Evaluating the Use of Nash-Sutcliffe Efficiency Coefficient in Goodness-of-Fit Measures for Daily Runoff Simulation with SWAT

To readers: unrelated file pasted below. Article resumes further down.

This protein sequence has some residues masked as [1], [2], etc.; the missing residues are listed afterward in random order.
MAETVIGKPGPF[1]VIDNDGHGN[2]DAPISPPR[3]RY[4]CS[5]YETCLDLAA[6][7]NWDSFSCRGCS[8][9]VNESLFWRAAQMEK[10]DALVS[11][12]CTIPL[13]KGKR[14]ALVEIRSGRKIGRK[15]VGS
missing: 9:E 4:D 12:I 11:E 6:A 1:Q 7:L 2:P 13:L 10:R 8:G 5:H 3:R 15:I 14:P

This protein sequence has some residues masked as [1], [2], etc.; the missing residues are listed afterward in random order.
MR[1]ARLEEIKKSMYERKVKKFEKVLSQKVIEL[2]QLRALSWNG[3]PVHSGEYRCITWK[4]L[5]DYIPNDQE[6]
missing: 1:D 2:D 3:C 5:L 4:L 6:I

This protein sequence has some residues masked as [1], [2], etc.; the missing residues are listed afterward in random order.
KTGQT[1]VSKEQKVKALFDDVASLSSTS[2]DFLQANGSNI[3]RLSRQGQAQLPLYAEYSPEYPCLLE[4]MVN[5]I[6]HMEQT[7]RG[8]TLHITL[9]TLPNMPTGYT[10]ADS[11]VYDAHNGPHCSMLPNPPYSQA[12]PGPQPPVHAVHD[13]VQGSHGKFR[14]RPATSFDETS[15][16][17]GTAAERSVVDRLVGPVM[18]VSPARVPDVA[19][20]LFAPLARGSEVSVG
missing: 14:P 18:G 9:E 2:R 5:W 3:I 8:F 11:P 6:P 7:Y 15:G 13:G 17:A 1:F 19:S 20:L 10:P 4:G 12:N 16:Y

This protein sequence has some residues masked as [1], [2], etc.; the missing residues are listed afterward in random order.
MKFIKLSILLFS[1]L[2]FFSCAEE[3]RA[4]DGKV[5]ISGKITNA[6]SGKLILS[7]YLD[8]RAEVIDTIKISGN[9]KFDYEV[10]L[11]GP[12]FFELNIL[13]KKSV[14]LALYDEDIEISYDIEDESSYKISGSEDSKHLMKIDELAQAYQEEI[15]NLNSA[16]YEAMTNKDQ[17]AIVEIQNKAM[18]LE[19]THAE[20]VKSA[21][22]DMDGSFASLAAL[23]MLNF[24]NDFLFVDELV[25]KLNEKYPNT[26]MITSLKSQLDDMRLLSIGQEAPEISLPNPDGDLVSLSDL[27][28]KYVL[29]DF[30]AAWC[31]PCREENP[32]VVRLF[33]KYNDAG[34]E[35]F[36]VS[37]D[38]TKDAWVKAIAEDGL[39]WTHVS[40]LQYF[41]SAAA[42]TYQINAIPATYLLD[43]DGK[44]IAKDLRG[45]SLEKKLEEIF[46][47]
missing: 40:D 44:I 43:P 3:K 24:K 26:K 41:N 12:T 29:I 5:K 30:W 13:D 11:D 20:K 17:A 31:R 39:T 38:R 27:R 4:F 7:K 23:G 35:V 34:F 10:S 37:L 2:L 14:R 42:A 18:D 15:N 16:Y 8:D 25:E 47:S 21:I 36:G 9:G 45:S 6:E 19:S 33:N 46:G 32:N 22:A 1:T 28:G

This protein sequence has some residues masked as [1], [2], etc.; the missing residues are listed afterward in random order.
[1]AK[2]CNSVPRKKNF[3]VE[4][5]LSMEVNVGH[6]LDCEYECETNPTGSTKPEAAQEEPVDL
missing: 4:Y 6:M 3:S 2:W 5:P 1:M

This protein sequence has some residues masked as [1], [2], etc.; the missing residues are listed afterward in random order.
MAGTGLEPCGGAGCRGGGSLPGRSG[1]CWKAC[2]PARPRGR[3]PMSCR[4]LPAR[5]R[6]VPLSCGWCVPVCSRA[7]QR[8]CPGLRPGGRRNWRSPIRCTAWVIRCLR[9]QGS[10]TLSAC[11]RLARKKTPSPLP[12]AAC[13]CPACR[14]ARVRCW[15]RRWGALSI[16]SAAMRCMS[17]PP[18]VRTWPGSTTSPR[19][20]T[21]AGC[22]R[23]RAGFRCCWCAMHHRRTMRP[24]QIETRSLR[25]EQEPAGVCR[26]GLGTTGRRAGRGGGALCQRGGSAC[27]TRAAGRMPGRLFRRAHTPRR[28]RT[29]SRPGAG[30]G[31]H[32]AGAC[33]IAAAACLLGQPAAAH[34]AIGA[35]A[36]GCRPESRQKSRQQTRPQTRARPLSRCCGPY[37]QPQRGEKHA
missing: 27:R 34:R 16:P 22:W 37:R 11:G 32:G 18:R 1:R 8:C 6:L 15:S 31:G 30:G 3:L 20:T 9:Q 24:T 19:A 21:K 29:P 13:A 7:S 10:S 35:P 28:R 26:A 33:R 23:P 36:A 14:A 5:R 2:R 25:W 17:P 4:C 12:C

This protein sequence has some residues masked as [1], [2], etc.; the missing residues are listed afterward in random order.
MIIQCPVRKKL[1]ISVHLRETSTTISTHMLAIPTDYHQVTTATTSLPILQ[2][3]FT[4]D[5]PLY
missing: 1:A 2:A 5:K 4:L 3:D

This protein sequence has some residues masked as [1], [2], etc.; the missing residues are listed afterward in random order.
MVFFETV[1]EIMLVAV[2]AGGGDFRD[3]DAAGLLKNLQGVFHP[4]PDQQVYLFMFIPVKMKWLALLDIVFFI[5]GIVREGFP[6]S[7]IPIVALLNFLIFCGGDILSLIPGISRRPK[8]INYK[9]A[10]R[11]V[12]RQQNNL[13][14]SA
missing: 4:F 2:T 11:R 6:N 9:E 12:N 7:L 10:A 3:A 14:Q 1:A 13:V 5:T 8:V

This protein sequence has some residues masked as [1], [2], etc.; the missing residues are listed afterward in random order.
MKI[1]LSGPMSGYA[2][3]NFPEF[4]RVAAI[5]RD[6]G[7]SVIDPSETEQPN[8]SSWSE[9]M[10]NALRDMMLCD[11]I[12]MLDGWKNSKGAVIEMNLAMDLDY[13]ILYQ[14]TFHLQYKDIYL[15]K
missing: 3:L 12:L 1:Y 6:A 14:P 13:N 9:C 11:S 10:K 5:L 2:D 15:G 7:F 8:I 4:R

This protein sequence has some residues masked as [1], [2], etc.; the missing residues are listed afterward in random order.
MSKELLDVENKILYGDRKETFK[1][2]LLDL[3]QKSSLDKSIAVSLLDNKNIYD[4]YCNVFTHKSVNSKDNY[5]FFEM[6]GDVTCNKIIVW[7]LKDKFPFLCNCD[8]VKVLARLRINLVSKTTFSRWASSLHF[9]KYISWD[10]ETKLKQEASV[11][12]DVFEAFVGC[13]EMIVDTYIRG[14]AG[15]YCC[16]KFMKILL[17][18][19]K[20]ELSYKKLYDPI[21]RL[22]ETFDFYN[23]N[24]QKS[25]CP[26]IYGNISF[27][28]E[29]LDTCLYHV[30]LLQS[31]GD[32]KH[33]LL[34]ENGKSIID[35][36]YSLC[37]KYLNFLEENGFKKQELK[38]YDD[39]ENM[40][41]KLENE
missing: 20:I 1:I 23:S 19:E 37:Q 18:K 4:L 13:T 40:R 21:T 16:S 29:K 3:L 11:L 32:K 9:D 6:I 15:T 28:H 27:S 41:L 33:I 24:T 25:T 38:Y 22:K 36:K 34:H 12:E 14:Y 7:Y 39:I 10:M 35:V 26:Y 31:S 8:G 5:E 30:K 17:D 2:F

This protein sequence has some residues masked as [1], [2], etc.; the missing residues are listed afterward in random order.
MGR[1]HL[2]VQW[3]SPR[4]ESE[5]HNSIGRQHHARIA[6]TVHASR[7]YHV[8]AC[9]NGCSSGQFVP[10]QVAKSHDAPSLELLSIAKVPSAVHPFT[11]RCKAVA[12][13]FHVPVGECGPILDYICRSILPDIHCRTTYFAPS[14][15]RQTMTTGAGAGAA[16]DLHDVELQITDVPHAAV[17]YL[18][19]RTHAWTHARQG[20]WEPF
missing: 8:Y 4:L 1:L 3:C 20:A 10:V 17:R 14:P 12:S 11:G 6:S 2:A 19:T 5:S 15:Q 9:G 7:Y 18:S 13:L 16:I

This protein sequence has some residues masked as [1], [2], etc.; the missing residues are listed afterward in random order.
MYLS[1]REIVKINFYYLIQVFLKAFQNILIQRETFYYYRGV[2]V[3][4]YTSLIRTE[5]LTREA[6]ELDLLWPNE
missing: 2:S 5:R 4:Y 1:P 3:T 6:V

Hydrological models must be carefully calibrated to ensure that predictions are scientifically sound and reliable. As a goodness-of-fit measure, an ideal threshold of the Nash-Sutcliffe efficiency coefficient (Ens) has been reported to be 0.65, based on yearly and monthly simulation results with the soil and water assessment tool (SWAT). To further explore the use of Ens as a goodness-of-fit measure for daily runoff simulation with SWAT, the authors ran the model with five different parameter values, using Jinjiang River Basin on the southeast coast of China as the study area. In addition, to find how the model versions varied in predicting changes in flood and drought with changes in land use, each of the five model versions were run two times separately: once for the land use condition in 1985, and then again for the land use condition in 2006. The authors investigated the relationships between Ens variation and model accuracy and discussed the differences in predicted runoff due to land use change as caused by the five model versions. The results show that the coefficient of determination (R2) was highly associated with Ens, with a high R2 corresponding to a high Ens; the Ens value was quite sensitive to simulation results of the maximum one-day (1d) runoff; 0.75; the Ens value was not sensitive to simulation results of the minimum 1d and seven-day (7d) runoff, and unlike the flood runoff, the errors in drought flow increased adversely with increased Ens, indicating the poor performance of the SWAT model regarding drought flows; and the variations in runoff simulations, due to the land use change, were sensitive to model version switching and were fundamentally similar to the changes in the error indicators said above. The five SWAT versions varied in performance (Ens) in daily runoff simulation and had different measures of goodness-of-fit for various characteristics of the flood and drought processes. As a result, an Ens of 0.75 is suggested as a threshold for satisfactory simulation of maximum 1d discharge in the study watershed.